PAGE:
CLEVELAND, Ohio – Cocaine is becoming more prevalent in Cuyahoga County’s drug overdose deaths, and officials say that’s largely because drug dealers are mixing it with the powerful opioid fentanyl.

Data from the Cuyahoga County medical examiner’s office shows cocaine was a factor in approximately 45 percent of drug overdose deaths last year, the highest percentage in more than a decade.

Here’s a look at some of the key takeaways from’s reporting.

The numbers

In the five-year period from 2011 to 2015, cocaine was a factor in 30 to 35 percent of Cuyahoga County’s drug overdose deaths. But its prevalence grew to 39 percent in 2016, 41 percent in 2017 and 45 percent last year, according to statistics from the medical examiner’s office.

Other Northeast Ohio counties have also seen an uptick in cocaine-related deaths. In Mahoning County, which includes Youngstown, the drug was a factor in half of all fatal overdoses in 2018. In Lorain County, it was detected in 54 percent of overdose deaths last year.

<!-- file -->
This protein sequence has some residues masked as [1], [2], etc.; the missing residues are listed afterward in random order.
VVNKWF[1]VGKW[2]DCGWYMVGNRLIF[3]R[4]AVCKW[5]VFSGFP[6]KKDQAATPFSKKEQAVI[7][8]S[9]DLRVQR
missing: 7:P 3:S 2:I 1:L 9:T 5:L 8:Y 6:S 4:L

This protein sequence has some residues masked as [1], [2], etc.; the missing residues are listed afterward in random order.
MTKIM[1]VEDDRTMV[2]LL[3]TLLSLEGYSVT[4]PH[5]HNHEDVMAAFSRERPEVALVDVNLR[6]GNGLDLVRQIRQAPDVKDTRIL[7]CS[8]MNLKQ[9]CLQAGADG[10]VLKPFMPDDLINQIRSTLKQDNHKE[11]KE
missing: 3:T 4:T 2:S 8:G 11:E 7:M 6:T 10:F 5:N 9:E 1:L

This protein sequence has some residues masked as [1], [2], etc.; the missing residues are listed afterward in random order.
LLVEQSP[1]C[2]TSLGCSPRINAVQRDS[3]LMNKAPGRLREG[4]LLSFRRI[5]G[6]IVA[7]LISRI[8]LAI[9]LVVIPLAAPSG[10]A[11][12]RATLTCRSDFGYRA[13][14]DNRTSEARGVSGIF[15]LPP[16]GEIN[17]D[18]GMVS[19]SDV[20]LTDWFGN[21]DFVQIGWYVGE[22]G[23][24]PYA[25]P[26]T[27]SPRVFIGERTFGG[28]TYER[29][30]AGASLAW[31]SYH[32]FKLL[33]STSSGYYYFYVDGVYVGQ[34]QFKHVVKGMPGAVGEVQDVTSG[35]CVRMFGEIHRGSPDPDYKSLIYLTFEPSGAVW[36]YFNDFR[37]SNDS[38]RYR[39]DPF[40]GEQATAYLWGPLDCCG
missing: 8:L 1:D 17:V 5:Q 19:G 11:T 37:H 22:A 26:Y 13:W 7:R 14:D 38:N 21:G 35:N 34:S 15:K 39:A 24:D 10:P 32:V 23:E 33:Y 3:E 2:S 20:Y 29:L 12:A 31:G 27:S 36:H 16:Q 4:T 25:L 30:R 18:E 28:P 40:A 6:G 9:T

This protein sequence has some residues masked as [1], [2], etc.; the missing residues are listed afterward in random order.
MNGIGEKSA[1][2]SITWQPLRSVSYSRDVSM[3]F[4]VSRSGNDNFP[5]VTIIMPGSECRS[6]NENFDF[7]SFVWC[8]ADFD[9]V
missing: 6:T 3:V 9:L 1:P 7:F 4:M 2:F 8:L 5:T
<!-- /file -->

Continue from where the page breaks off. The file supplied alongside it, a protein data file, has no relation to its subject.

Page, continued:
Dealers are mixing fentanyl with “everything”

Cuyahoga County Medical Examiner Thomas Gilson said drug mixtures, such as a fentanyl-cocaine combination, are more common than they were 10 years ago. He attributed their pervasiveness to drug dealers trying to increase their customer base.

Carole Negus, the nursing director at Stella Maris, a Cleveland mental health and addiction treatment center, said drug mixtures increase the level of danger for the average drug user buying on the street.

“It’s really kind of a crapshoot when they’re out there, what they’re getting,” she said.

Cocaine-fentanyl combination is shifting demographic data

Cocaine-fentanyl mixtures have caused a massive shift in the demographic data related to overdose deaths, the medical examiner’s office statistics show.

In each year from 2006 to 2012, African-Americans accounted for more than half of all cocaine-related overdose deaths, including a peak of 66 percent in 2007. That percentage has dropped precipitously in the years since, falling to just 30 percent last year.

Officials hope fentanyl test strips will help

The Alcohol, Drug Addiction and Mental Health Services Board of Cuyahoga County’s 2019 budget includes $15,000 for the Care Alliance Health Center to buy and distribute fentanyl test strips, which can be used to detect the drug when it is mixed with cocaine, heroin and other substances.

The ADAMHS Board is also planning a grassroots effort to get the strips into places like bus stations, public libraries, recreation centers and bar bathrooms.